Step two, find a suitable stainless steel reflector tube to fit the lights in. An ideal 4" id ready polished tube was found on a visit to my local DIY store. Two s/steel lavatory brush sets were purchased for £12. As they came with 4" id polished s/steel tubes for placing said lavatory brush into, they were ideal and much cheaper than purchasing the steel from a local stockist, that is if they were to have the right s/steel tube in stock anyway.
Rear light design and fabrication has been difficult to decide upon but finally I have come up with something I/we [all involved] have agreed fits the bill nicely
Not wanting to just plonk on what would fit and look O.K.
Go with the smooth look of the many slot type kits which are out there, I decided from the outset to design something along the lines of the front lights i.e. modern theme but retaining the original shape/design.
I should have taken pictures of the build but as usual did not so here's how I came up with what you see below.
Step one, purchase from a U.K. kitcar parts supplier the outer LED side/brake light and inner indicator light
The Isle of Man has an old Airfield to it's northern point which has over the years been turned into a small motorsport venue. Usually used for circuit racing track days, this weekend saw the Straightliners motor cycle dragracing club over from the U.K Mainland for a round of their championship. Cars were also invited to "run wot u brung".
The Manxyanks were on hand to steel the show with some of Americas finest.
Quickest four wheeled vehicle was Mac Forbes with his SBChevy powered nostalgia slingshot running a best of 10.9 sec at 118mph. Not bad considering the track was as it is at any time during the year, simply old tarmac, no cncrete launch pad and no trac bite.
Getting onto the Willys I made four passes all in the fourteens
quickest was a 14.21 at 96mph.
To say I am pleased would be an understatement. Running the last 1/3rd of the track on the stock motors redline of 5,000rpm due to the wrong gearing and spinning like crazy off the line through 1st and 2nd meant the above times I think were excellent.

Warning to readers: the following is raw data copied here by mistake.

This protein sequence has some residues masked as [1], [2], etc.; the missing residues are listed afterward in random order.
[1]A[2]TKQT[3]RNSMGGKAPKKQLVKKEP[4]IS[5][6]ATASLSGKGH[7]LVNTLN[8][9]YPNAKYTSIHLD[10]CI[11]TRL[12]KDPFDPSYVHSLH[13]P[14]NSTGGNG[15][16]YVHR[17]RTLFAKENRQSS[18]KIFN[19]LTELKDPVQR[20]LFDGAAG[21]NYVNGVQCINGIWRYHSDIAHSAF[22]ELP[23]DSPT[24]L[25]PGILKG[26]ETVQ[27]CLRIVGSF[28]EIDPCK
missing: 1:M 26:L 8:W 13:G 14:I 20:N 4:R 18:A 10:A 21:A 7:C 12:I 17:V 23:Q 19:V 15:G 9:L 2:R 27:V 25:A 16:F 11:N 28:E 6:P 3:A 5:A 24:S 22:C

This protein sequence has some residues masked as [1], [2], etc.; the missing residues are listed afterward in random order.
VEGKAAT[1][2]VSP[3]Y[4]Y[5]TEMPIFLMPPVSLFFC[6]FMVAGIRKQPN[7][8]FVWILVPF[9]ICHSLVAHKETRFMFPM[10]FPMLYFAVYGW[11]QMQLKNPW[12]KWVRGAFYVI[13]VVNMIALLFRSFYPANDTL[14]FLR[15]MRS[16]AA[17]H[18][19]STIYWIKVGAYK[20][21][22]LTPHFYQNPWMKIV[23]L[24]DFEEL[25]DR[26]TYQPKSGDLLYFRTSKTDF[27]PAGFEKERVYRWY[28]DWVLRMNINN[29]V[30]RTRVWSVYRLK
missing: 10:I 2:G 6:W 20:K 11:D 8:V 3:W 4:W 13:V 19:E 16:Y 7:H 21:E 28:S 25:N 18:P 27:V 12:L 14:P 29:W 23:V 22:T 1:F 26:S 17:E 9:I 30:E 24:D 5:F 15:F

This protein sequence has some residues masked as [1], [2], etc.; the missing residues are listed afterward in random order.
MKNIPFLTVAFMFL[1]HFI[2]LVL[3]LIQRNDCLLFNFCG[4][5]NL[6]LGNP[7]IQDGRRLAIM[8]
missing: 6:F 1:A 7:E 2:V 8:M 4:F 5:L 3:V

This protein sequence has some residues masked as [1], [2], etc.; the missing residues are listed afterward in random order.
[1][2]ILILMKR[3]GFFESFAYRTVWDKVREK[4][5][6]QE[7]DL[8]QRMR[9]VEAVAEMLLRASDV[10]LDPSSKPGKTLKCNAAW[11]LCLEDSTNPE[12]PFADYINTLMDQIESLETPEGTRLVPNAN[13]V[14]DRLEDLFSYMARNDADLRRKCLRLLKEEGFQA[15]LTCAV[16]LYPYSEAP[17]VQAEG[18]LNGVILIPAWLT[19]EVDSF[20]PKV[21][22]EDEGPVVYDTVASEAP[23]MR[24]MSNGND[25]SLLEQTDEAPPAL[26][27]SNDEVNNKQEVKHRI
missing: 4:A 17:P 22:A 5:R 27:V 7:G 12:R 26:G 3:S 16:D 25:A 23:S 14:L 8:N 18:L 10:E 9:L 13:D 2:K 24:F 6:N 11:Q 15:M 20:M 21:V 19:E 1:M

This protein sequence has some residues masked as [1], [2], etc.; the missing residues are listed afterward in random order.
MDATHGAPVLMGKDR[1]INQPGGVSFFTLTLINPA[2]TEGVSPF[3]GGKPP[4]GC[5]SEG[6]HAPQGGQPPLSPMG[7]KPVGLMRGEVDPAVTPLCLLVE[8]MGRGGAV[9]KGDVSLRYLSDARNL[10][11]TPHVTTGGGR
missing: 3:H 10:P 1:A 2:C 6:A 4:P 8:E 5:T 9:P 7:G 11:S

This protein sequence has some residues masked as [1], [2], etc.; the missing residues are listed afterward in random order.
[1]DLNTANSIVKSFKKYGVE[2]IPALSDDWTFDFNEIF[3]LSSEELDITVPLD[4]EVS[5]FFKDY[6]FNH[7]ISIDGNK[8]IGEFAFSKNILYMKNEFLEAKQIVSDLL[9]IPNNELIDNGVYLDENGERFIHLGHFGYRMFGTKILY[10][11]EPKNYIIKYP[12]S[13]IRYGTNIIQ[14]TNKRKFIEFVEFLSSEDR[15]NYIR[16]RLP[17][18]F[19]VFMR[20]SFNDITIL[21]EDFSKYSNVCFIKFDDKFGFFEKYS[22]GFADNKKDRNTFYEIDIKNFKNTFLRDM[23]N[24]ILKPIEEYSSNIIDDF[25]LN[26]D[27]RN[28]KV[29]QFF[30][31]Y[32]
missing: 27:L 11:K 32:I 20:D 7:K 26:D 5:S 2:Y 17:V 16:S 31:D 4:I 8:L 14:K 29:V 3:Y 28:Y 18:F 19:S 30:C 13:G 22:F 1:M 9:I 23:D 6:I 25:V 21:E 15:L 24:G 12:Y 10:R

With the car running straight and true with good braking and suspension I couldn't really ask for more
2 months on and the new car blues are just about sorted out.
Problem 1, vibration in the drive train was found to be a badly put together propshaft and rear wheels out of balance. A retube and balance, this time by a company who didn't rip me off cured the prop woes. Simple wheel balance smoothed things out just about completely.
Problem 2, running too hot, atleast I thought it was. Personnely being used to U.K. deg c with gauges reading deg f, I became concerned with driving temps around the 190 mark. Having revised this it appears temps are about normal.
I still plan to fabricate and install a shroud but thats on the winter "to do" list.
Problem 3, Fuel surge. I have been experiencing engine cut out under cornering or excelleration when I ran the car on a third or less tank. I put this down to the lack of baffling in the tank so I expected to cure this after I fitted foam inserts. Summit sent me the desired item, I fitted, tested, cured. I also cleared a parcial blockage in the in line fuel filter and increased the fuel line pressure from 4psi to 6psi
Problem 4, incorrect gearing in the rear axle and chattering noise. New gears 3.50 instead of 4.56's still to be fitted so a full inspection of the rear end will be undertaken. Cooling should be improved too with the lower engine rpm.
Problem 5, well there isn't one really it's just that I now need to complete the car! which is really only
1-figure out the rear lighting I want to use
3-one or two clearence problems to rectify
4-paint, polish and fit the chrome trims